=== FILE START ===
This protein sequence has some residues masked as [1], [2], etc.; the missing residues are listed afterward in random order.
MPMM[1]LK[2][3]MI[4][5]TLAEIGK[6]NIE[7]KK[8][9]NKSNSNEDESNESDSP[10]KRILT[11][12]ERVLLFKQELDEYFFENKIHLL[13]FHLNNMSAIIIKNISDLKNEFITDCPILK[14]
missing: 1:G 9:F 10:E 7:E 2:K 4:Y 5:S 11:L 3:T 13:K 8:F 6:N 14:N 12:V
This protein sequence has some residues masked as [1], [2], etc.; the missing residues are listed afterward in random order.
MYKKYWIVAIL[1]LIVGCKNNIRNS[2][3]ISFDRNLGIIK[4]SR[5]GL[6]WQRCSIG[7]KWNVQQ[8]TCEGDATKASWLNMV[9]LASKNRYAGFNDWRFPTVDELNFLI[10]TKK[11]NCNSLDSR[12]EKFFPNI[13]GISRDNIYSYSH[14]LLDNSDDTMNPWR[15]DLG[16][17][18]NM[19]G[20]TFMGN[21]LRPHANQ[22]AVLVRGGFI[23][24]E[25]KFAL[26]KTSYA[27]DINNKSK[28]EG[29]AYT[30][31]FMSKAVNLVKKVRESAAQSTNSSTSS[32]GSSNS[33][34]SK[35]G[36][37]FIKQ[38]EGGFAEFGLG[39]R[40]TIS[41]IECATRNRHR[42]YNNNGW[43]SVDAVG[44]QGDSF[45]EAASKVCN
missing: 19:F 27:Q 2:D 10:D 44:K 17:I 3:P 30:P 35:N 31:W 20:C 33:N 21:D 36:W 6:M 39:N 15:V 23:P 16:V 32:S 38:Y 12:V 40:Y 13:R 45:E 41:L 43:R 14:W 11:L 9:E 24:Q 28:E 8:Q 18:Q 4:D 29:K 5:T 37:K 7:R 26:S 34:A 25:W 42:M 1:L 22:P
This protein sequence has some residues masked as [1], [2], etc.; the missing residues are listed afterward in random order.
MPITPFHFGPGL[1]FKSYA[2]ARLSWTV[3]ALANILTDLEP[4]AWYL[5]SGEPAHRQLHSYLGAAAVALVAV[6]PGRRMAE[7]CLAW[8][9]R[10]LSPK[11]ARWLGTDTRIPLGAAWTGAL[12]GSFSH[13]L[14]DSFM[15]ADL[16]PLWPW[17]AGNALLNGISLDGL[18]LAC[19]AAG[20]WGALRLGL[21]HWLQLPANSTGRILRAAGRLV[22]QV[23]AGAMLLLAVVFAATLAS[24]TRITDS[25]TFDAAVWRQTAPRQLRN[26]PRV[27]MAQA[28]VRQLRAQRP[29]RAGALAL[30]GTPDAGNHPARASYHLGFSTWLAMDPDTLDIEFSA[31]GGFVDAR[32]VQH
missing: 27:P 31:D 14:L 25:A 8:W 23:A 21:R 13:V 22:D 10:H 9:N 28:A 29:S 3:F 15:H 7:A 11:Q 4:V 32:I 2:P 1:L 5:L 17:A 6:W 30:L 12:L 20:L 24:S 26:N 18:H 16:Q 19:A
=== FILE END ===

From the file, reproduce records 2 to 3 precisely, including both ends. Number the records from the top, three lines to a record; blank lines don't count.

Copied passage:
This protein sequence has some residues masked as [1], [2], etc.; the missing residues are listed afterward in random order.
MYKKYWIVAIL[1]LIVGCKNNIRNS[2][3]ISFDRNLGIIK[4]SR[5]GL[6]WQRCSIG[7]KWNVQQ[8]TCEGDATKASWLNMV[9]LASKNRYAGFNDWRFPTVDELNFLI[10]TKK[11]NCNSLDSR[12]EKFFPNI[13]GISRDNIYSYSH[14]LLDNSDDTMNPWR[15]DLG[16][17][18]NM[19]G[20]TFMGN[21]LRPHANQ[22]AVLVRGGFI[23][24]E[25]KFAL[26]KTSYA[27]DINNKSK[28]EG[29]AYT[30][31]FMSKAVNLVKKVRESAAQSTNSSTSS[32]GSSNS[33][34]SK[35]G[36][37]FIKQ[38]EGGFAEFGLG[39]R[40]TIS[41]IECATRNRHR[42]YNNNGW[43]SVDAVG[44]QGDSF[45]EAASKVCN
missing: 19:F 27:Q 2:D 10:D 44:K 17:I 3:P 30:P 35:N 31:W 20:C 33:N 21:D 36:W 6:M 39:N 15:V 23:P 16:V 32:S 38:Y 12:V 40:Y 13:R 45:E 41:L 43:R 14:W 11:L 9:E 24:Q 28:E 8:Q 18:Q 4:D 29:K 5:T 37:K 7:R 26:S 34:A 25:W 42:M 1:L 22:P
This protein sequence has some residues masked as [1], [2], etc.; the missing residues are listed afterward in random order.
MPITPFHFGPGL[1]FKSYA[2]ARLSWTV[3]ALANILTDLEP[4]AWYL[5]SGEPAHRQLHSYLGAAAVALVAV[6]PGRRMAE[7]CLAW[8][9]R[10]LSPK[11]ARWLGTDTRIPLGAAWTGAL[12]GSFSH[13]L[14]DSFM[15]ADL[16]PLWPW[17]AGNALLNGISLDGL[18]LAC[19]AAG[20]WGALRLGL[21]HWLQLPANSTGRILRAAGRLV[22]QV[23]AGAMLLLAVVFAATLAS[24]TRITDS[25]TFDAAVWRQTAPRQLRN[26]PRV[27]MAQA[28]VRQLRAQRP[29]RAGALAL[30]GTPDAGNHPARASYHLGFSTWLAMDPDTLDIEFSA[31]GGFVDAR[32]VQH
missing: 27:P 31:D 14:L 25:A 8:W 23:A 21:R 13:V 22:D 10:H 9:N 28:A 29:S 3:F 15:H 7:A 11:Q 4:V 32:I 2:P 1:L 5:L 17:A 6:W 30:L 12:L 20:L 24:S 26:N 18:H 16:Q 19:A